Top 12 Mausoleum Of Augustus Facts

One of the most fascinating sights in Rome was built by the man who literally founded the Roman Empire.

Let’s take a closer look at some interesting facts about the Mausoleum of Augustus, an amazing mausoleum built by the first Roman Emperor.

1. It’s located on the Campus Martius of ancient Rome

The Mausoleum is a huge ancient structure that was built by the first Roman Emperor named “Gaius Octavius” (63 B.C.-14 A.D.), better known as “Augustus.”

The mausoleum was constructed on a large public space in ancient Rome referred to as the “Campus Martius,” it the “Field of Mars.” This highly urbanized public space covered an area of about 2 square kilometers (490 acres) and was situated just north of Capitoline Hill and outside of the heart of Ancient Rome, the Roman Forum.

Today it’s situated in between the church of San Carlo al Corso and the Museum of the Ara Pacis. The latter is a monumental altar built by Augustus as well dedicated to Pax, the Roman goddess of peace. This was to commemorate the fact that he brought peace to the Roman World by ending the shaky Republic.

ara pacis rome
Ara Pacis / Rabax63 / https://creativecommons.org/licenses/by-sa/4.0/deed.en

2. The mausoleum is much bigger than it appears to be

Even though its actual size is hard to judge from the outside, the mausoleum and its surrounding structures are huge. It has a diameter of about 90 meters (295 feet) and a total height of 42 meters (137 feet), making it one of the tallest buildings in Rome at the time.

To further emphasize its significance, it was topped with a huge bronze statue of Augustus himself. This bronze statue was in turn surrounded by cypress trees.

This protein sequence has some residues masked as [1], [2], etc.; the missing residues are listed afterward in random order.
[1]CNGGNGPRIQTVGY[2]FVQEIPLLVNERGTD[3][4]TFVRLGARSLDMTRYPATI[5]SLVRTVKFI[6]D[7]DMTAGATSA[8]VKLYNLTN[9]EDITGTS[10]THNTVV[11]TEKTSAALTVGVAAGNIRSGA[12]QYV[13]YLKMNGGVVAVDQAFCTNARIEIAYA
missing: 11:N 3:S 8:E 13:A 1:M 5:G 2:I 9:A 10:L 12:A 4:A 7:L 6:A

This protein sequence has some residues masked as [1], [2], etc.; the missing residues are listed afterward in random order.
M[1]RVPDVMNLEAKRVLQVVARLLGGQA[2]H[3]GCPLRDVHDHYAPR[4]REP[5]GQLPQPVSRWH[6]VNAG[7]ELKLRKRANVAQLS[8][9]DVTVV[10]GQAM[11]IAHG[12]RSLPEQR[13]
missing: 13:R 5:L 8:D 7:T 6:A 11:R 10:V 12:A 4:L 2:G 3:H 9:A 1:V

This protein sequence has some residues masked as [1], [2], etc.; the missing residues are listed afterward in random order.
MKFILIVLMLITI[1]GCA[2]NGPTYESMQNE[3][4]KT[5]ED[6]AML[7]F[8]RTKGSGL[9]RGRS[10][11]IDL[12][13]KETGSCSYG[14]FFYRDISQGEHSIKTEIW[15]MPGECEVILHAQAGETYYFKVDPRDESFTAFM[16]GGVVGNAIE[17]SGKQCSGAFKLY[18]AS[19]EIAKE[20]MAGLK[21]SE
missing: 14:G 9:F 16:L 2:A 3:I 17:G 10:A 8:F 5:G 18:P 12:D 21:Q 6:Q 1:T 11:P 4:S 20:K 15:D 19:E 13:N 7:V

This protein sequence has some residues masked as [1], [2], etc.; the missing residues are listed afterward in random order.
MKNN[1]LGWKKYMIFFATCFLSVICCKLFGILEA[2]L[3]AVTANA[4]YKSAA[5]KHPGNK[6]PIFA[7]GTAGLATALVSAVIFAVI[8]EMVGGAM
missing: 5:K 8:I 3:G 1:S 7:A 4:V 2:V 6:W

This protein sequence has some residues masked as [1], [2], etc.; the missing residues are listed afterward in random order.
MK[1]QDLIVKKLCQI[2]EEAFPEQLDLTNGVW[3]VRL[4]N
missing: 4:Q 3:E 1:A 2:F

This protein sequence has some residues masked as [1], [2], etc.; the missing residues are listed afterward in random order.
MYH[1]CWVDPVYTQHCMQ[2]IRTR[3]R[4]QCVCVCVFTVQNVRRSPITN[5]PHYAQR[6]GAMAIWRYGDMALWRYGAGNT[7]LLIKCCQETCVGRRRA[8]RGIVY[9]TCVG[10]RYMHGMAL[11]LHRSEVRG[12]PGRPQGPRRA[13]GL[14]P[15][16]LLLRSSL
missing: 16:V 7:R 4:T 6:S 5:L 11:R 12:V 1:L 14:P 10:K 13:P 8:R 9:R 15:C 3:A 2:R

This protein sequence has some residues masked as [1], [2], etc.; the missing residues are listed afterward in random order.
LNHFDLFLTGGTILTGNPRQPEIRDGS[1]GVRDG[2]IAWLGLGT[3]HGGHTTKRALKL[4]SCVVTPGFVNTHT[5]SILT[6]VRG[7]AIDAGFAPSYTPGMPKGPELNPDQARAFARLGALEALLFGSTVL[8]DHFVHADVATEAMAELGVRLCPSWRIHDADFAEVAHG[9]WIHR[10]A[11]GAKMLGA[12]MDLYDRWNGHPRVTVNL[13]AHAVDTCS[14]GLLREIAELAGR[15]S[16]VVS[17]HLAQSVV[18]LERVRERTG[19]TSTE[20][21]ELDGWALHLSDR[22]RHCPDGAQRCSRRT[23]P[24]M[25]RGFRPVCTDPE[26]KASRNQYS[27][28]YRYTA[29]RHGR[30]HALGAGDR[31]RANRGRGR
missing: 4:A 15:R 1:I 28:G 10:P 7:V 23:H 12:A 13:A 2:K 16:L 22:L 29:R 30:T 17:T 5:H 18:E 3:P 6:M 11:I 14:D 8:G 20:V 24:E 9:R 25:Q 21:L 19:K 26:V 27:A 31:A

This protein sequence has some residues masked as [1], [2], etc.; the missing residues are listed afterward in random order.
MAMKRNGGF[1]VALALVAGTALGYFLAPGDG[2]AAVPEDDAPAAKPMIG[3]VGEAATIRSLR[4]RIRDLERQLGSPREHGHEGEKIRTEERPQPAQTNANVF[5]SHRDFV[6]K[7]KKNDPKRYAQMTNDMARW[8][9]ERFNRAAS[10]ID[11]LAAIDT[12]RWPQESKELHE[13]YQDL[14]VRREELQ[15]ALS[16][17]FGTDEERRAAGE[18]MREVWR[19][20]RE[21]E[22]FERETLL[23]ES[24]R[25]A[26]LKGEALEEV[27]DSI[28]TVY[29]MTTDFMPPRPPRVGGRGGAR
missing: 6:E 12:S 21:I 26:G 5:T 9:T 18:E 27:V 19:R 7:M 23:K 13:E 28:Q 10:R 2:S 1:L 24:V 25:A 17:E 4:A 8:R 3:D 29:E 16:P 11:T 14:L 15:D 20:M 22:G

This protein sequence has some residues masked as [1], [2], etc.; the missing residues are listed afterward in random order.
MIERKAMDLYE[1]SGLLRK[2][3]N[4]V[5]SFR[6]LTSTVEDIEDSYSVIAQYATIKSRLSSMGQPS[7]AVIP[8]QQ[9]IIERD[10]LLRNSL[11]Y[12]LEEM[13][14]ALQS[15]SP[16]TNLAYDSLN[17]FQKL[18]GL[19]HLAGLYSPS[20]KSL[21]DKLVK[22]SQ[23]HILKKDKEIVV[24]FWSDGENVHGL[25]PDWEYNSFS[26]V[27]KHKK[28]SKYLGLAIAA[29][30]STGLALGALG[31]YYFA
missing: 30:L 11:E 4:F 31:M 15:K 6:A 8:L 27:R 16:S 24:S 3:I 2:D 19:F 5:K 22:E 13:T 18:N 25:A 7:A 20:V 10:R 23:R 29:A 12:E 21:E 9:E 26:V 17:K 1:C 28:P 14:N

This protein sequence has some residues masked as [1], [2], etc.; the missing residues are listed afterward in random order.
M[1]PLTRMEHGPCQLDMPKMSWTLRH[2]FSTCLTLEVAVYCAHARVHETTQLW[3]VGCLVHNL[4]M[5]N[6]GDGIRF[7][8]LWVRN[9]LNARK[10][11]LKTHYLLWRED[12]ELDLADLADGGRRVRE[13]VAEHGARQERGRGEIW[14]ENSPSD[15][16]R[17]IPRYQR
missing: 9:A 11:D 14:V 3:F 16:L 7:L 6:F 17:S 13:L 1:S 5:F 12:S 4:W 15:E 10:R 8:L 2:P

The plan of the structure is circular and consists of several rings, all connected with corridors leading up to the inner chamber which featured the ashes of the members of the Imperial family who were buried there.

How the mausoleum presumably looked in ancient times / Wiki Commons

3. It was one of the first buildings constructed by Augustus

It was one of the first buildings that the first Roman Emperor commissioned. This means that it was completed shortly after the decisive Battle of Actium in 31 B.C.

The huge structure was completed in the year 27 B.C. The Ara Pacis Augustae, the monumental altar right next to it, was built well over 2 decades later and was officially consecrated on January 30, 9 B.C.

statue of Augustus
Statue of Roman Emperor Augustus / Wiki Commons

4. It featured two obelisks which are now in other locations in Rome

The arched entryway of the mausoleum used to be flanked with two pink granite obelisks, but these have been moved over the centuries to other locations in Rome.

One of these can now be found on the Esquiline Hill on the northwest side of the Basilica of Santa Maria Maggiore, a major Basilica in Rome that was completed in the 18th century.

The other one decorates the Quirinal fountain on the hill and piazza with the same name.

granite pillar mausoleum of Augustus